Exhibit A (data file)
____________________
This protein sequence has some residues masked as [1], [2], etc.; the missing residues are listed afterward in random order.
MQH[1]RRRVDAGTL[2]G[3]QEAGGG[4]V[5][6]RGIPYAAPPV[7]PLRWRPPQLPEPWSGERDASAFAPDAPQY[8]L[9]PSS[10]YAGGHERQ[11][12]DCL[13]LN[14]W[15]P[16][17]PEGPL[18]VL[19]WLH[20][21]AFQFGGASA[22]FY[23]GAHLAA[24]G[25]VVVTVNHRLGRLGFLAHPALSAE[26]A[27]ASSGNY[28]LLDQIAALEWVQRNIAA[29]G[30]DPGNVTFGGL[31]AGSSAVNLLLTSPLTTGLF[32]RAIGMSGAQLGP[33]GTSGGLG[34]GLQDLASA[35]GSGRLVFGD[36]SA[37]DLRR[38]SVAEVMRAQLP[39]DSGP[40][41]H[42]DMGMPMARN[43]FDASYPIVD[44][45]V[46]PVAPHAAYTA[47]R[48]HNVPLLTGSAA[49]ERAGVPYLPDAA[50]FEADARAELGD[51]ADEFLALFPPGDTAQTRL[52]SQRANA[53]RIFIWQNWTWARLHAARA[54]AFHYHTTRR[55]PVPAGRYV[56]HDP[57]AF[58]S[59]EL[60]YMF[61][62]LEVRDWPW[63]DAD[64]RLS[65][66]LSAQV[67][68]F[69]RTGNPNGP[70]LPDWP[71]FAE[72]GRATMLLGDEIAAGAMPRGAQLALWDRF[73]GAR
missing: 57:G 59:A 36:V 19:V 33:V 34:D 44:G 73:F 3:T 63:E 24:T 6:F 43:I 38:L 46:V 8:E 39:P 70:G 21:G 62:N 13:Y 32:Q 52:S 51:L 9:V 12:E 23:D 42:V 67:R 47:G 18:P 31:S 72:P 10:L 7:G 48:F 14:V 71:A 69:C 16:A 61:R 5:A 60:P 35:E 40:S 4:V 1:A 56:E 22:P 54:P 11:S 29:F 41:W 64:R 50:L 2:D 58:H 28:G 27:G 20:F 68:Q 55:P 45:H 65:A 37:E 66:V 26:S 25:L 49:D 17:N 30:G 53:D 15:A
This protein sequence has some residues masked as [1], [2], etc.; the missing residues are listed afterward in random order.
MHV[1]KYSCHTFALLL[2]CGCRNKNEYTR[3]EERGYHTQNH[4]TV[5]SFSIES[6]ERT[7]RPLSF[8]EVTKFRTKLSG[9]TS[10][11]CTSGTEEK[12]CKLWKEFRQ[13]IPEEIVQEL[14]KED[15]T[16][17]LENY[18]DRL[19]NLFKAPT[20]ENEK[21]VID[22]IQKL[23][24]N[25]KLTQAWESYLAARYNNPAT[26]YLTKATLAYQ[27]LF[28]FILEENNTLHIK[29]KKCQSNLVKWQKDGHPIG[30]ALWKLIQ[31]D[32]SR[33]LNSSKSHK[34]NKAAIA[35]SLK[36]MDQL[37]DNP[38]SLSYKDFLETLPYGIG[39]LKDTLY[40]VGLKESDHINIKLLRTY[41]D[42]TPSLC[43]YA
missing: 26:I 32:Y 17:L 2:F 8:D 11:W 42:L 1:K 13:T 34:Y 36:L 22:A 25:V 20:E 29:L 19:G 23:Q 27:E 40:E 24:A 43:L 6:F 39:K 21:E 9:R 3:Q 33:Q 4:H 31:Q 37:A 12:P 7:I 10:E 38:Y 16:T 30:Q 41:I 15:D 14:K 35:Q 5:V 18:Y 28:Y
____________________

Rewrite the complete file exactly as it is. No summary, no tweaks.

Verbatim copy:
This protein sequence has some residues masked as [1], [2], etc.; the missing residues are listed afterward in random order.
MQH[1]RRRVDAGTL[2]G[3]QEAGGG[4]V[5][6]RGIPYAAPPV[7]PLRWRPPQLPEPWSGERDASAFAPDAPQY[8]L[9]PSS[10]YAGGHERQ[11][12]DCL[13]LN[14]W[15]P[16][17]PEGPL[18]VL[19]WLH[20][21]AFQFGGASA[22]FY[23]GAHLAA[24]G[25]VVVTVNHRLGRLGFLAHPALSAE[26]A[27]ASSGNY[28]LLDQIAALEWVQRNIAA[29]G[30]DPGNVTFGGL[31]AGSSAVNLLLTSPLTTGLF[32]RAIGMSGAQLGP[33]GTSGGLG[34]GLQDLASA[35]GSGRLVFGD[36]SA[37]DLRR[38]SVAEVMRAQLP[39]DSGP[40][41]H[42]DMGMPMARN[43]FDASYPIVD[44][45]V[46]PVAPHAAYTA[47]R[48]HNVPLLTGSAA[49]ERAGVPYLPDAA[50]FEADARAELGD[51]ADEFLALFPPGDTAQTRL[52]SQRANA[53]RIFIWQNWTWARLHAARA[54]AFHYHTTRR[55]PVPAGRYV[56]HDP[57]AF[58]S[59]EL[60]YMF[61][62]LEVRDWPW[63]DAD[64]RLS[65][66]LSAQV[67][68]F[69]RTGNPNGP[70]LPDWP[71]FAE[72]GRATMLLGDEIAAGAMPRGAQLALWDRF[73]GAR
missing: 57:G 59:A 36:V 19:V 33:V 34:D 44:G 73:F 3:T 63:E 24:T 6:F 43:I 38:L 46:V 8:E 39:P 70:G 21:G 62:N 13:Y 32:Q 52:S 51:L 9:V 12:E 23:D 42:V 67:R 47:G 18:P 31:S 72:P 10:L 7:G 48:F 14:V 71:A 69:C 16:A 61:R 5:A 60:P 35:E 40:S 4:V 1:A 56:E 22:P 54:P 11:S 29:F 41:W 64:R 50:L 2:D 58:H 28:G 27:G 20:F 68:Q 55:P 45:H 65:A 37:E 66:V 26:S 25:L 49:D 17:N 30:G 53:D 15:A
This protein sequence has some residues masked as [1], [2], etc.; the missing residues are listed afterward in random order.
MHV[1]KYSCHTFALLL[2]CGCRNKNEYTR[3]EERGYHTQNH[4]TV[5]SFSIES[6]ERT[7]RPLSF[8]EVTKFRTKLSG[9]TS[10][11]CTSGTEEK[12]CKLWKEFRQ[13]IPEEIVQEL[14]KED[15]T[16][17]LENY[18]DRL[19]NLFKAPT[20]ENEK[21]VID[22]IQKL[23][24]N[25]KLTQAWESYLAARYNNPAT[26]YLTKATLAYQ[27]LF[28]FILEENNTLHIK[29]KKCQSNLVKWQKDGHPIG[30]ALWKLIQ[31]D[32]SR[33]LNSSKSHK[34]NKAAIA[35]SLK[36]MDQL[37]DNP[38]SLSYKDFLETLPYGIG[39]LKDTLY[40]VGLKESDHINIKLLRTY[41]D[42]TPSLC[43]YA
missing: 26:I 32:Y 17:L 2:F 8:D 11:W 42:L 1:K 13:T 34:Y 36:L 22:A 25:V 20:E 29:L 19:G 23:Q 27:E 40:E 24:A 43:L 6:F 39:K 21:E 9:R 3:Q 33:Q 4:H 31:Q 37:A 12:P 7:I 10:E 38:Y 16:T 30:Q 41:I 15:D 14:K 35:Q 5:V 18:Y 28:Y